Real Monsters by Liam Brown
|Real Monsters by Liam Brown|
|Category: General Fiction|
|Reviewer: Ani Johnson|
|Summary: Danny is in the military, posted to the desert fighting 'the Monsters' who caused 9/11. Lorna his wife waits at home, but not idly, as she gradually discovers another side of the war fought on a different front. A debut author brings us a gob-smackingly intense, compelling experience. (Yes, in a great way.)|
|Buy? Yes||Borrow? Yes|
|Pages: 256||Date: March 2015|
|Publisher: Legend Press|
Lorna was 12 when she was sent home from school, watched the unfurling events of 9/11 on her TV and recognised her father's office block aflame and falling. Her fight for mental survival started at that moment and the use of alcohol to quell the memories came soon after but then she meets Danny – her life saver. Shortly after this they marry and Danny joins the army. He's sent to fight the monsters, the fundamentalist organisations, which destroyed Lorna's childhood. However when what's left of his unit becomes lost in the desert without food, water or equipment, the focus changes from military victory to personal survival and those monsters are still out there…
Brit Liam Brown has done many mundane jobs; flipping burgers and balloon selling being just two. He's in a band called the Freelance Mourners. He lives in Birmingham with his wife and two children. Although all this is important to Liam, it may not live long in the memory of the global book buying public. To them/us he will soon be known as that bloke who wrote Real Monsters; it's that kind of novel demanding and deserving that kind of audience.
We're eavesdroppers as the story unfolds via alternating letters from Danny and Lorna to their son (poignancy in itself). Each uses a different font but even without that, we can tell these two voices apart. Danny's words are inexplicably bitter (initially that is - ooh just wait!) and written from the war zone. Whereas Lorna takes us back to the beginning, telling us of her childhood, their meeting, falling in love, how Danny turned her life around and then joined up…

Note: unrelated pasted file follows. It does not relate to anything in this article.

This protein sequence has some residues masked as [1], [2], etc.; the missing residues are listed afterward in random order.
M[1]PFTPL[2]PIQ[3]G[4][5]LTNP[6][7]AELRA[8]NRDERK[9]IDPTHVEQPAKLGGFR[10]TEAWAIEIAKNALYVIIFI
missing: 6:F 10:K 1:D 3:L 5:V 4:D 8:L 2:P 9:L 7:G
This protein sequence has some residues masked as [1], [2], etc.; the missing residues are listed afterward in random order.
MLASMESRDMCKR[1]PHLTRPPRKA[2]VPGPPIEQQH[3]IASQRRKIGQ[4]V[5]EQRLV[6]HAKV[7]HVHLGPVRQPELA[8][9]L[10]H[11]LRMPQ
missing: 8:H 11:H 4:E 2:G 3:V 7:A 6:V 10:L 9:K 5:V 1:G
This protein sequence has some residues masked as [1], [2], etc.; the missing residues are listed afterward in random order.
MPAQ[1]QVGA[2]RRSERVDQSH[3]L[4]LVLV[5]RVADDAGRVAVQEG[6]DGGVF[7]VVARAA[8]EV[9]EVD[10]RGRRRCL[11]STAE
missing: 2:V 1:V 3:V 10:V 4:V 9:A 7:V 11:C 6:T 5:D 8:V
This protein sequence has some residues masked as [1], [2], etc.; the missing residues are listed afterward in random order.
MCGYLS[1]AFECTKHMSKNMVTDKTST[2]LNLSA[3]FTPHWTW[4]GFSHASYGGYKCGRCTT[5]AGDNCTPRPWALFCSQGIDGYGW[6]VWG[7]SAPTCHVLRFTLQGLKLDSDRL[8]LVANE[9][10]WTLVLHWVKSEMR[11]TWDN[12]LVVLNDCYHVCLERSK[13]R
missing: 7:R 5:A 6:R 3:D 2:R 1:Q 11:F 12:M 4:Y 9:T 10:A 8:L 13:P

This isn't a novel that's read for laughs but neither is it one on which we can turn our backs. Yes, there is a moment of humour but it's dry and violent fitting the backdrop. We smile when we hear about a soldier who develops trench foot – a fungal infection associated with wet conditions – in the middle of an arid desert but only for a little while, till we realise we are smiling. (And if you think the front is nerve wracking, Lorna has to face the military wives without firearms!)
Indeed throughout the novel the language is gory, brutal and unflinching from the desert side although seasoned with an eloquence that draws us further in rather than repelling us. In fact we aren't too far in before we discover we care deeply.
Be very clear, these aren't the usual 'today I did this' letters; they reveal much in brevity. In among the insights into Danny's life on the edge of oblivion, Lorna's discovery of the anti-war factions and the problems this causes (not what you'd imagine!) there are twists and turns slowly developing into shocks and evidence aplenty that Liam can think from either side of the literary box. A cool instance of this is… No, I can't explain for fear of giving it away. You need to come to this fresh faced so that you can be (metaphorically!) smacked in the jaw by it.
Talking of literary, among the author's shock and awe tactics there exist underlying questions as in all good allegories. Who are the real monsters and what can be done about it? Simple questions that you can probably half answer from the book blurb but Liam demonstrates vividly that the answers aren't actually easy and the outcome is scary.
Liam definitely offers us a brave ending. We may feel we're ready for it and may even believe we've guessed but just wait and see. It left me feeling mentally winded before wanting to read it all again.
(Thank you hugely Legend Press for providing us with a copy for review.)
Further Reading: If you'd like more fiction about the war against fundamentalism with as much punch, we also highly recommend The Yellow Birds by Kevin Powers (ex-US-military) and, the aftermath portrayed in Burden of the Desert by Justin Huggler (journalist).
You can read more book reviews or buy Real Monsters by Liam Brown at Amazon.co.uk.
You can read more book reviews or buy Real Monsters by Liam Brown at Amazon.com.
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